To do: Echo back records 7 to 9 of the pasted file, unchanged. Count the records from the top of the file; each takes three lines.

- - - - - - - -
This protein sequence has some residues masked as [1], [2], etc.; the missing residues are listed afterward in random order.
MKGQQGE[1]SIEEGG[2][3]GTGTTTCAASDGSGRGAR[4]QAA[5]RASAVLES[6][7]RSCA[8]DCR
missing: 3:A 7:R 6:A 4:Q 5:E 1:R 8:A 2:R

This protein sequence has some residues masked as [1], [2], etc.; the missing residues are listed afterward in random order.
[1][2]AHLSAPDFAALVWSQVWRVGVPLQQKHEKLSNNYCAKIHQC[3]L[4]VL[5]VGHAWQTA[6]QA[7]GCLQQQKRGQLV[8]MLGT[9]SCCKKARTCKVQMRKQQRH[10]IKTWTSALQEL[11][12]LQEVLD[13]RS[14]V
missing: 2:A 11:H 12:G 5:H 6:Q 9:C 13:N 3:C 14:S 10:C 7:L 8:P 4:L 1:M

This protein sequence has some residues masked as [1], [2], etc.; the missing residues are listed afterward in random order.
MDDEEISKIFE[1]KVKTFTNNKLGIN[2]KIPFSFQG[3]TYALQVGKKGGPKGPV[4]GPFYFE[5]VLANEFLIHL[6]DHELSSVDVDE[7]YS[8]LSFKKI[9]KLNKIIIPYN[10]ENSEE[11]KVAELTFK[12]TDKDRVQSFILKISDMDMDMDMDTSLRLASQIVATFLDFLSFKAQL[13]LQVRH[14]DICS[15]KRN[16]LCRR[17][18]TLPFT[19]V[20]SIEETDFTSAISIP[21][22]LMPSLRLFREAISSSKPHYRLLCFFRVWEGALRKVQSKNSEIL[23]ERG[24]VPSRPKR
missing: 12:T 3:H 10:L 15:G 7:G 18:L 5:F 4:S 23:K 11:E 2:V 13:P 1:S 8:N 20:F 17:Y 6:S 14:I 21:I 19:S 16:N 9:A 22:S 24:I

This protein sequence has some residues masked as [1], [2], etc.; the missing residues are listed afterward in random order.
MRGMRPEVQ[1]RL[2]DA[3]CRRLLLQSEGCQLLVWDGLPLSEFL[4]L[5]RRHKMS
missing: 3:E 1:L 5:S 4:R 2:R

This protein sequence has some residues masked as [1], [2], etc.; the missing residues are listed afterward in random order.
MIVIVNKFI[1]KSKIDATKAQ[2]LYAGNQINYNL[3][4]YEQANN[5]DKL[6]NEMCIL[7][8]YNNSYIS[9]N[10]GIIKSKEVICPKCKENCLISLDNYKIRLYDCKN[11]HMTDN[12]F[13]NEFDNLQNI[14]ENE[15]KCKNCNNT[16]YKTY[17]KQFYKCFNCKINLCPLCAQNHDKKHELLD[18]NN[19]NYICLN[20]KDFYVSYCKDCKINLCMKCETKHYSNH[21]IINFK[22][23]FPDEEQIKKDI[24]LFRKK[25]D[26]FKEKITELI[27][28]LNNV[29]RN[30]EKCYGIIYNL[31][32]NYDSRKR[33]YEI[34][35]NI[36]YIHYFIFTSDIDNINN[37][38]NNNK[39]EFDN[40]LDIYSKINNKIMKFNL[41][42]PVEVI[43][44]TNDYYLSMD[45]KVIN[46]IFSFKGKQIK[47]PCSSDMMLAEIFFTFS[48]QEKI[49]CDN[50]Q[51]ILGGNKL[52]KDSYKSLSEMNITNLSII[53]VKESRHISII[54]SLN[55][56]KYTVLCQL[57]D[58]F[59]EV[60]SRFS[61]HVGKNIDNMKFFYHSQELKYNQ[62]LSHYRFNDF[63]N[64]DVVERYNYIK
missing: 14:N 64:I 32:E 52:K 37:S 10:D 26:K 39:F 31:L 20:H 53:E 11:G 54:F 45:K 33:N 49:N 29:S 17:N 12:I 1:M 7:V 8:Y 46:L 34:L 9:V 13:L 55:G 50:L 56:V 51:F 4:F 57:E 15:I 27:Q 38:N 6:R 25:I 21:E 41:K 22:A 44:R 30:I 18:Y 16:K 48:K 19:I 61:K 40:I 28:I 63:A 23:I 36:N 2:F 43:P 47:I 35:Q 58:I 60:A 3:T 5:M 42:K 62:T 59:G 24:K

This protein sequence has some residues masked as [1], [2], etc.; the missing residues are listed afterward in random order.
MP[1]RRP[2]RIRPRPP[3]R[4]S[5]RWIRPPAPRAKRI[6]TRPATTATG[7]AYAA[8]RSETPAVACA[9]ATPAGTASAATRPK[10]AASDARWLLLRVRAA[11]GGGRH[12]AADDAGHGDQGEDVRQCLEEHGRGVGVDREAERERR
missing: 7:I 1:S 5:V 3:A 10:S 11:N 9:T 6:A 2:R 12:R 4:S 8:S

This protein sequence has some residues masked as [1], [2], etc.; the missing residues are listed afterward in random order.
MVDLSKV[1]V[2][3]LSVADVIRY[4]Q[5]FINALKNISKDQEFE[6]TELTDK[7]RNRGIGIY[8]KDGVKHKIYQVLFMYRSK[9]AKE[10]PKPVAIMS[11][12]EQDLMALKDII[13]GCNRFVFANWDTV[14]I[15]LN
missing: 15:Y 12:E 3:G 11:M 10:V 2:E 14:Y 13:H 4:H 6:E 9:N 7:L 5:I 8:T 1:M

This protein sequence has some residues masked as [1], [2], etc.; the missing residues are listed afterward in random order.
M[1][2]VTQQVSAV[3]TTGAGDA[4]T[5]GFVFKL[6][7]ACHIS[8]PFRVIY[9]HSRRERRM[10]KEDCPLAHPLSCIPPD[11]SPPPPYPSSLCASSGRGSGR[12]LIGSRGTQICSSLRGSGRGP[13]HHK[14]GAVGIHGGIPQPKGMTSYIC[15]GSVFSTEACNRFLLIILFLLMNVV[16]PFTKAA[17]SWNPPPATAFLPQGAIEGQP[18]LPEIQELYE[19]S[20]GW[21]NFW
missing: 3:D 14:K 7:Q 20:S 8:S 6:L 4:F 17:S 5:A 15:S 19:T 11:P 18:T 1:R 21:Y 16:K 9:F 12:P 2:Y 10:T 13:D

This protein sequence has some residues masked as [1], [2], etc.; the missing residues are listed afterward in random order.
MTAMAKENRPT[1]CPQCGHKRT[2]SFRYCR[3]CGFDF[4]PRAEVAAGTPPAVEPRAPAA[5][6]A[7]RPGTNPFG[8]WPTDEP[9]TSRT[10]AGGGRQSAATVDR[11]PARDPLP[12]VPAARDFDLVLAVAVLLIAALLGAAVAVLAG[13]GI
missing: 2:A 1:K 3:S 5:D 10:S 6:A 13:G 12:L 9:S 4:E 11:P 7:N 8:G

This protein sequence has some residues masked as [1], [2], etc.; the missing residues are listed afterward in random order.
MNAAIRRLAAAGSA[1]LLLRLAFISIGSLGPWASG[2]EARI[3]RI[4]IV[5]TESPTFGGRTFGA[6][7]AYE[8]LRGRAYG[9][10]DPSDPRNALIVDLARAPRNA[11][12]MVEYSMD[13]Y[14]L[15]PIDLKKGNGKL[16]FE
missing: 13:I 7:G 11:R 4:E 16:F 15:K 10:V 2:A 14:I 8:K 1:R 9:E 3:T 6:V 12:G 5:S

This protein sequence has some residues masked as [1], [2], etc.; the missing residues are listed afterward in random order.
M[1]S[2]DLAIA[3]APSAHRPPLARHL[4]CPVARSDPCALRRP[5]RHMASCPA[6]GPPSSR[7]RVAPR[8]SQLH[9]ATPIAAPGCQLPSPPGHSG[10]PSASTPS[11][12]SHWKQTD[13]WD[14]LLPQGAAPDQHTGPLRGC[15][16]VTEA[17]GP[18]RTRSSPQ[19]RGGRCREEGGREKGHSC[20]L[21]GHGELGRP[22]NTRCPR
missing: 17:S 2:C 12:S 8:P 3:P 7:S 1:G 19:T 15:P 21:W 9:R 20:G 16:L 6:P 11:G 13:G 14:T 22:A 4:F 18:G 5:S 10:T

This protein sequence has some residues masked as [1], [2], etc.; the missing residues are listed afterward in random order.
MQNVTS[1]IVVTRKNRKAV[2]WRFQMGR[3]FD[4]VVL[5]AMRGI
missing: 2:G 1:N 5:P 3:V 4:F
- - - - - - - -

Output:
This protein sequence has some residues masked as [1], [2], etc.; the missing residues are listed afterward in random order.
MVDLSKV[1]V[2][3]LSVADVIRY[4]Q[5]FINALKNISKDQEFE[6]TELTDK[7]RNRGIGIY[8]KDGVKHKIYQVLFMYRSK[9]AKE[10]PKPVAIMS[11][12]EQDLMALKDII[13]GCNRFVFANWDTV[14]I[15]LN
missing: 15:Y 12:E 3:G 11:M 10:V 2:E 14:Y 13:H 4:H 6:E 9:N 7:L 5:I 8:T 1:M

This protein sequence has some residues masked as [1], [2], etc.; the missing residues are listed afterward in random order.
M[1][2]VTQQVSAV[3]TTGAGDA[4]T[5]GFVFKL[6][7]ACHIS[8]PFRVIY[9]HSRRERRM[10]KEDCPLAHPLSCIPPD[11]SPPPPYPSSLCASSGRGSGR[12]LIGSRGTQICSSLRGSGRGP[13]HHK[14]GAVGIHGGIPQPKGMTSYIC[15]GSVFSTEACNRFLLIILFLLMNVV[16]PFTKAA[17]SWNPPPATAFLPQGAIEGQP[18]LPEIQELYE[19]S[20]GW[21]NFW
missing: 3:D 14:K 7:Q 20:S 8:S 6:L 4:F 17:S 5:A 15:S 19:T 11:P 18:T 1:R 21:Y 16:K 9:F 12:P 2:Y 10:T 13:D

This protein sequence has some residues masked as [1], [2], etc.; the missing residues are listed afterward in random order.
MTAMAKENRPT[1]CPQCGHKRT[2]SFRYCR[3]CGFDF[4]PRAEVAAGTPPAVEPRAPAA[5][6]A[7]RPGTNPFG[8]WPTDEP[9]TSRT[10]AGGGRQSAATVDR[11]PARDPLP[12]VPAARDFDLVLAVAVLLIAALLGAAVAVLAG[13]GI
missing: 2:A 1:K 3:S 5:D 10:S 6:A 13:G 12:L 9:S 4:E 11:P 7:N 8:G